Project: A battery powered inverter module used as an off-the-grid power supply unit (Industrial Application)
Timescale: Two day site visit (Test In-situ) + 2 day review
Scope of work: Identify noise source which causes the module failure in conducted emission test, fix the issue so the product can pass the EMC limit. Review work to help next generation design to avoid the same failure from happening again.
The client is a small to medium size enterprise (SME) based in the UK. The module is a relatively large size cabinet. The EMC test standard are 61000-6-4 Class A.
Challenges: complex wiring system within the cabinet, large current means magnetic component section is limited.
The module conducted emission test result is shown in Figure 1.
Figure 2 shows I was on site for trouble-shooting.
Identify the noise source:
For a system like this, often the noise source comes from more than one places. Though it is true that we could spend time identifying each noise source, the time often doesn’t allow us to do so. In order to get down to the bottom of the problem quickly, here we need a different approach.
Again, the wiring and harnessing inside the module is very complex, it is going to take a lot of time to understand which path causes the coupling. It is interesting to note that in this case, not only the power cables couple the noise, so do the communication and signal cables. After all, energy travels in space not inside the cable, so any conductor can couple noise.
For a product like this, the most efficient way is to apply an efficient filter. The filter is most effective at the connector (entry or output) point of the module (not inside the module since the filter can be bypassed by nearby cables). In this case, after a few modifications on the filter, the module passes the EMC, see client’s feedback email shown in Figure 3.
The following review work revealed many areas of Improvement in their design. Of course, for confidential reasons, we cannot share the information. However, we list two issues here to share.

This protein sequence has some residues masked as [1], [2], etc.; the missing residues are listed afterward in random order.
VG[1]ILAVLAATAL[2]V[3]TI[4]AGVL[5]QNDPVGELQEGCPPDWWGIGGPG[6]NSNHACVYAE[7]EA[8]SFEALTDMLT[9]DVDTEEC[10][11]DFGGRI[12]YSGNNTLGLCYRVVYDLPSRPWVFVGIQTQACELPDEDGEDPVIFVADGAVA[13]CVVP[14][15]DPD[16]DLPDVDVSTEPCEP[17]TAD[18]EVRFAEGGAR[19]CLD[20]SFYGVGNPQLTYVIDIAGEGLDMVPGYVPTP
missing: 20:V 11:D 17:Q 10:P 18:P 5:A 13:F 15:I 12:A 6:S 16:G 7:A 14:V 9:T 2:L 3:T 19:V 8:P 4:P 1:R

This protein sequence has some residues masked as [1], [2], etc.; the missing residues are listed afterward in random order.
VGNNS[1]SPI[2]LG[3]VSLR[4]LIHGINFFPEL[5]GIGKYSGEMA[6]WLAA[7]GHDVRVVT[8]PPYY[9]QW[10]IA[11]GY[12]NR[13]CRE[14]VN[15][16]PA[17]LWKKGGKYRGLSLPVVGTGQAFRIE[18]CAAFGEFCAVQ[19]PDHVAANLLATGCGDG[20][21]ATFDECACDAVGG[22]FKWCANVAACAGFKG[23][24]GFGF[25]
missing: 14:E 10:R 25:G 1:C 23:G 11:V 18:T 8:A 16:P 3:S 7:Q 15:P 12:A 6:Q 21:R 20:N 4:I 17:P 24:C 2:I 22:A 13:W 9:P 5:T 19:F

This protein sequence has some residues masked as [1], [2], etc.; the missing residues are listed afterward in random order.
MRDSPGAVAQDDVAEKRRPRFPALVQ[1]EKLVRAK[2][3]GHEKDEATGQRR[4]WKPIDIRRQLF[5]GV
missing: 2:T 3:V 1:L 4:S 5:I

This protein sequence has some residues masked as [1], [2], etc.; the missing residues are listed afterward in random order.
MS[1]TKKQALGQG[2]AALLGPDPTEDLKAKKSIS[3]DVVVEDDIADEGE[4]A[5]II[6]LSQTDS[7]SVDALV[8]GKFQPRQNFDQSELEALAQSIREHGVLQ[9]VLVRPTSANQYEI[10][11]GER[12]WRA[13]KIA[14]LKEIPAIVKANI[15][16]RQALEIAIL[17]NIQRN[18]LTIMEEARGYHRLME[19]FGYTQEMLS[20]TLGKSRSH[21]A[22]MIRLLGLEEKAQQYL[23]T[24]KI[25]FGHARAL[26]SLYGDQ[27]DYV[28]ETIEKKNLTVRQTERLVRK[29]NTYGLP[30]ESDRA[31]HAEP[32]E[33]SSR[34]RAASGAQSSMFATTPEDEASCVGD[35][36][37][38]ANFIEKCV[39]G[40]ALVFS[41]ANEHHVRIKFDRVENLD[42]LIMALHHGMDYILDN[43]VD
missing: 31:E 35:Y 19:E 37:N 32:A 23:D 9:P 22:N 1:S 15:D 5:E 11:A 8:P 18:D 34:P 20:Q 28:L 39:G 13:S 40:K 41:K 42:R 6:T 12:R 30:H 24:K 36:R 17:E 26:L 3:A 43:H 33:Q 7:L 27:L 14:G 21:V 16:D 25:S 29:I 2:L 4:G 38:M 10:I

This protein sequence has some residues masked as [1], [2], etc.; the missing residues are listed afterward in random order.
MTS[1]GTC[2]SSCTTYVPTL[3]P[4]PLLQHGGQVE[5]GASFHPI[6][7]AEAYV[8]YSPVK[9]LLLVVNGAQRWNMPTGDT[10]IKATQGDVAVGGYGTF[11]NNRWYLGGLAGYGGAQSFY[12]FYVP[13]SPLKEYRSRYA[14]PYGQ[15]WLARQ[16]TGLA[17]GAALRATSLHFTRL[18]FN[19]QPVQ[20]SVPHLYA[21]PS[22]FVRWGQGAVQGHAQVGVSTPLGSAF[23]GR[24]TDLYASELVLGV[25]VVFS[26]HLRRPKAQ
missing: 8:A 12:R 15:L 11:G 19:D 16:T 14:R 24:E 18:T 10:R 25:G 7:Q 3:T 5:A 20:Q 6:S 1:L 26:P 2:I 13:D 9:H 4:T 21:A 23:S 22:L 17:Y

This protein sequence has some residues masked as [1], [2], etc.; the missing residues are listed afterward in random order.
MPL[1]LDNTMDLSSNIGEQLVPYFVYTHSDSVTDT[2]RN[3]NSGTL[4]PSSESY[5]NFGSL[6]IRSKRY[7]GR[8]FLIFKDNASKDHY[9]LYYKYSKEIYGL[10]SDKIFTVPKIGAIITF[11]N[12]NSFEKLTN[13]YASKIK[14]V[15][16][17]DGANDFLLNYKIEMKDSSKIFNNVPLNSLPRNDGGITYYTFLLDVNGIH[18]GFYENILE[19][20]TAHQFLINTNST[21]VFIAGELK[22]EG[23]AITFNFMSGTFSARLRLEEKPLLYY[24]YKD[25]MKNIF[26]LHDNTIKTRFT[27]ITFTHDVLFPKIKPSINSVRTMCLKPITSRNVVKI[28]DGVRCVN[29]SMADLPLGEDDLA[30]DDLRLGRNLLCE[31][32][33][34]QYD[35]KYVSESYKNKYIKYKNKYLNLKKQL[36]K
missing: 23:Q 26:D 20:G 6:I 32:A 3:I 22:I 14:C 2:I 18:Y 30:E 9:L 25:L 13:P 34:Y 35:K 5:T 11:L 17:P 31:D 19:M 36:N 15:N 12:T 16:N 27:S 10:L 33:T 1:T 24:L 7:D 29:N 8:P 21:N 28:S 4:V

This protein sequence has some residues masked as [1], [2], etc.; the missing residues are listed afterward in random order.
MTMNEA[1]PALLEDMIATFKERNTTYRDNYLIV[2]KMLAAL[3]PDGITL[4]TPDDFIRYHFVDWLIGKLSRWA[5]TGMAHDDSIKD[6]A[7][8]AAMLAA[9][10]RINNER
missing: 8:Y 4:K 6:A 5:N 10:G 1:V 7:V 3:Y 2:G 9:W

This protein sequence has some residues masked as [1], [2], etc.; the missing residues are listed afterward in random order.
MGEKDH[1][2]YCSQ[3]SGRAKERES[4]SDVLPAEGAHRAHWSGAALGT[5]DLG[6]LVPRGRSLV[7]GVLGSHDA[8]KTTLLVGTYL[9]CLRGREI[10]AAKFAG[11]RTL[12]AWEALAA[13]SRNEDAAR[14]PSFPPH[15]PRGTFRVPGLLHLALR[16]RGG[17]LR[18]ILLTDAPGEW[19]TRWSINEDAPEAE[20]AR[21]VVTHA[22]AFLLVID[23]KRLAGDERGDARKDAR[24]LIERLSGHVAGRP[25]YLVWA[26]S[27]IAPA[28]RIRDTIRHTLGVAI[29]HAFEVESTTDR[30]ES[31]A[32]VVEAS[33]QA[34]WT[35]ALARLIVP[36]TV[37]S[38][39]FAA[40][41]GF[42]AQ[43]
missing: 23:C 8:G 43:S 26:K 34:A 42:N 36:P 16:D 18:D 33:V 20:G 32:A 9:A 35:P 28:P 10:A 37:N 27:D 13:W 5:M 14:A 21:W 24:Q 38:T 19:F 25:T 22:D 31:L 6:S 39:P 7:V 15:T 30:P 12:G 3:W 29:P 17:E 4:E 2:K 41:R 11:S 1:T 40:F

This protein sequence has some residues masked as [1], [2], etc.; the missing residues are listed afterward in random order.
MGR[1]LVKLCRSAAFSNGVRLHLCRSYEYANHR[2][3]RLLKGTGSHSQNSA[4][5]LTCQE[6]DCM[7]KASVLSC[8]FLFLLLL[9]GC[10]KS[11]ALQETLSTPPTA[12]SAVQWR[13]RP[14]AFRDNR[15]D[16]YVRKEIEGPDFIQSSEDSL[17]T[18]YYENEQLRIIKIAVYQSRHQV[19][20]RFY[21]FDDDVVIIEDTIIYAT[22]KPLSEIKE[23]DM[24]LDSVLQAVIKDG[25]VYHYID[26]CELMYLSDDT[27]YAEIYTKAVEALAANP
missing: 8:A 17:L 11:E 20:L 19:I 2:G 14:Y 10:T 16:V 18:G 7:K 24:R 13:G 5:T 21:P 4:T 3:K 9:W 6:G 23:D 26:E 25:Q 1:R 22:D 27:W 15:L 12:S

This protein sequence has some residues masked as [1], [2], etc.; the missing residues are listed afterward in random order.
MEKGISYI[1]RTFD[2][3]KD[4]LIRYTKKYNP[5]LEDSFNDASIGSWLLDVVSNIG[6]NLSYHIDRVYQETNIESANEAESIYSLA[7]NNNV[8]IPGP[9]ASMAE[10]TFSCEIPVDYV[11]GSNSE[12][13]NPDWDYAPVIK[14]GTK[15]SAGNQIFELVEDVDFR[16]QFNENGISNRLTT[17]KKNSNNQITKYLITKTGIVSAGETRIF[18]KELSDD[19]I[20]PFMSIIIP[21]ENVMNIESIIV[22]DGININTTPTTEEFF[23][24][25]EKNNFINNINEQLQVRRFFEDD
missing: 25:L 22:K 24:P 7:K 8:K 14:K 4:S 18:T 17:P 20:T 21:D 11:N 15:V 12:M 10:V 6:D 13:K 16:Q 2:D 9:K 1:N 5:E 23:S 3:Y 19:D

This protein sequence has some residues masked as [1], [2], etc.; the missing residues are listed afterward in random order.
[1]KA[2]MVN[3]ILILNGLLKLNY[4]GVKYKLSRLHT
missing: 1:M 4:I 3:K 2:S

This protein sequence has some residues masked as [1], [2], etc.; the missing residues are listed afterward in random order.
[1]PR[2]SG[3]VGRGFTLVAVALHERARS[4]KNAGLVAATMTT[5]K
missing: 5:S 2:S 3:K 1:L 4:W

First is TO-247 package MOSFETs were used as the devices of choice, clearly the choice was made from thermal design and BOM cost point of view without EMC design consideration. TO-247 devices are cheap, not they are not good packages. The long lead of the device could easily introduce 10nH parasitic inductance, together with the parasitic capacitance of the device mounting, when energised by a fast switch, a ringing and overshoot could easy occur, which was the case. This ringing caused large common mode noise measured on the input side cable.
On the LV side of the converter, two common mode chokes were used. These two cost lots of money, takes space and they are heavy. Because of the current rating is above 50Amp, it is extremely difficult to find a suitable inductor/common mode choke. But the CMC of choice hasn’t done any good attenuation for the common mode noise. Reason? The structure is a rope type winding, introducing a fair amount of interwinding capacitance, for low frequency noise, this is okay, but not for noisy signals above 10 MHz. This point was proved by the fact that when removing the CMCs, the noise profile between the 20 and 30 MHz range did not change, however the 150 kHz range performance got worse. The big CMC used for input filters is shown in Figure 4.
Try not to use TO-247 package if you can, even though the BOM cost might look higher with the surface mounted types. But by good device selection and layout, you could potentially eliminate the need of heavy filter such as those shown in Figure 4. Think again, would you still choose TO-247 device?
CMC needs to be carefully selected as often their performance can be compromised, in this case, the common mode attenuation performance were compromised, however, as we saw, when removing the CMC, the low frequency differential mode performance got worse, indicating that the CMC’s leakage inductance actually helps reducing the common mode noise.